The Northern Regional Construction Association is reporting more jobs than it did pre-pandemic.

The sector’s employment base has risen by 4.4% since February of 2020 – however, our region has the fewest construction employees, and its growth only amounts to just over 700 new jobs.

CEO, Nicole Bryant told Vista Radio the north is the only area of the province that has not seen work come to a halt.

“The biggest thing that is contributing to the employment up here is just the sheer number of projects. We are one of the regions that haven’t started to see a decline or slowdown in the projects that are happening in our region.”

“We are the largest region geographically in BC but we are the smallest in numbers. It is a growth, albeit a small one.”

The value of current construction projects in BC is roughly 157-billion dollars – approximately 85-billion or over half of that amount is for projects in the north.

Bryant added recruitment and retention of construction workers in the north is anything but a free lunch.

“Sometimes you are working in a remote location or in a harsh environment.”

“I think that presents more of a challenge than an opportunity. We are very spread out and we do face a lot of harsh climate up here when it comes to construction. We are battling against the weather in the winter, the area in which some of our projects are, which can be remote. This can be a deterrent for our area.”

According to a report from the British Columbia Construction Agency, the province’s construction employment base has dropped by 14,500 workers, a 6% decline when comparing the first and second quarters of 2023.

Those job losses are mostly concentrated within the Lower Mainland as the Vancouver Regional Construction Association accounts for nearly 60% of all construction jobs in BC.

As of August, contractors in the VRCA collectively employed 27,100 fewer workers than in February of 2020 – a drop of 16.9%.

Construction costs are also surging as a result. Between 2020’s first quarter and the second quarter of 2023 – Stats Canada’s non-residential building price index (a reflection of how much more it costs to construct a building) rose 29%.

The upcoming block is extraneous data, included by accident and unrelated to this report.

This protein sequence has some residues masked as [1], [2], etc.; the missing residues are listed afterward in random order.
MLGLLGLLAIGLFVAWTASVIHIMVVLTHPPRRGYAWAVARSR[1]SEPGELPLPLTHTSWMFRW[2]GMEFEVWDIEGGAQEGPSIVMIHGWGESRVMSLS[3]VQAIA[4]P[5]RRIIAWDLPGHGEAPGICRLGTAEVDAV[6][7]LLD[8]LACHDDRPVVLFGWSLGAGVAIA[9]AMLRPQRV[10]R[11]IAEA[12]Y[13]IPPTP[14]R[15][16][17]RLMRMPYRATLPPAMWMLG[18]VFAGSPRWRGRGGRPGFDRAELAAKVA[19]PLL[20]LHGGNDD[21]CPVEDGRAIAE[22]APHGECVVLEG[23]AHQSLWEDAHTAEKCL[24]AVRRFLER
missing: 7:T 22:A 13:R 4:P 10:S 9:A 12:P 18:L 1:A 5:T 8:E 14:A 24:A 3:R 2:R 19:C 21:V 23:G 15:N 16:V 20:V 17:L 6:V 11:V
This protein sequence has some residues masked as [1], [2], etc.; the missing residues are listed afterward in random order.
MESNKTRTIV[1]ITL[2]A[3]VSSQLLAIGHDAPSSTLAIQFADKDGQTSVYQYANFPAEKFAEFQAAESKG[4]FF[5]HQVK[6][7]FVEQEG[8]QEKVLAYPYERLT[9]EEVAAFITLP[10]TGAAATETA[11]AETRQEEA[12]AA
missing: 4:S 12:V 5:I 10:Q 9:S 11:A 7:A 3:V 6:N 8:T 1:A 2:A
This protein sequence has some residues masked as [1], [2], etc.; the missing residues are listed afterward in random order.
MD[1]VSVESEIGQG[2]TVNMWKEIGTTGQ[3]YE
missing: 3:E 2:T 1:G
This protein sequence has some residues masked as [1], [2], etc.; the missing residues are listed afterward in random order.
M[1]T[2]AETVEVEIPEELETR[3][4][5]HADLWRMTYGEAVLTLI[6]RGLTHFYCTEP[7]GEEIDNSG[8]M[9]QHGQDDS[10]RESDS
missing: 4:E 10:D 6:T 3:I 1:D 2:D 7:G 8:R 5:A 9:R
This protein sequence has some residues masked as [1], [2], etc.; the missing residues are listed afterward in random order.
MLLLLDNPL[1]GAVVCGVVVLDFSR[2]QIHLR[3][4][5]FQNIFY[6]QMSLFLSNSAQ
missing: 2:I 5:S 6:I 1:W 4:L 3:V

The report stated construction wages in Canada have risen 15% since the start of the pandemic, while provincial industry wages spiked at a faster clip (18.4%).

Buildforce Canada is projecting more than 244,000 construction workers will retire in the next decade.

In addition, Bryant is calling on the province to issue prompt payment legislation to better support contractors in the industry.

Ontario amended its law to require an owner to pay a contractor within 28 days of receiving an invoice – in addition, a contractor then must pay a subcontractor within a week of receiving payment.

Alberta and Saskatchewan have also enacted a similar policy. Similar efforts are also taking place in Quebec, New Brunswick, Nova Scotia and Manitoba.

Bryant lamented the lack of such a policy often forces contractors to raise their bid prices due to higher risk mitigation costs.

“Not having prompt payment legislation or anything to enact can bankrupt or put some of our contractors out of business when they are waiting 90 to 120 days or sometimes beyond – even a few years for payments.”

“That lack of cash flow can really cripple a contractor. So, it has a huge impact on the construction industry in that respect and the other side of that is just the risk. The transfer of risk and when that happens, a contractor realizes that when he must hold those receivables as they do, they end up taking on that risk and increasing their bid prices to help cover the risk they are seeing.”

According to the report, 82% of contractors surveyed were paid late for work at least once while more than a third of contractors were paid late more than a quarter of the time.

The Construction Association also noted 92% of construction companies in BC employ 20 workers or fewer and often have less than a decade of on-the-job experience.

The average yearly wage for a construction worker in BC is $72,252 – a spike of 25% over the past five years.

Roughly 23,000 job openings in the sector will be available province-wide due to retirements and expansion by 2032.

Women make up 4.5% of the construction trades workforce in BC.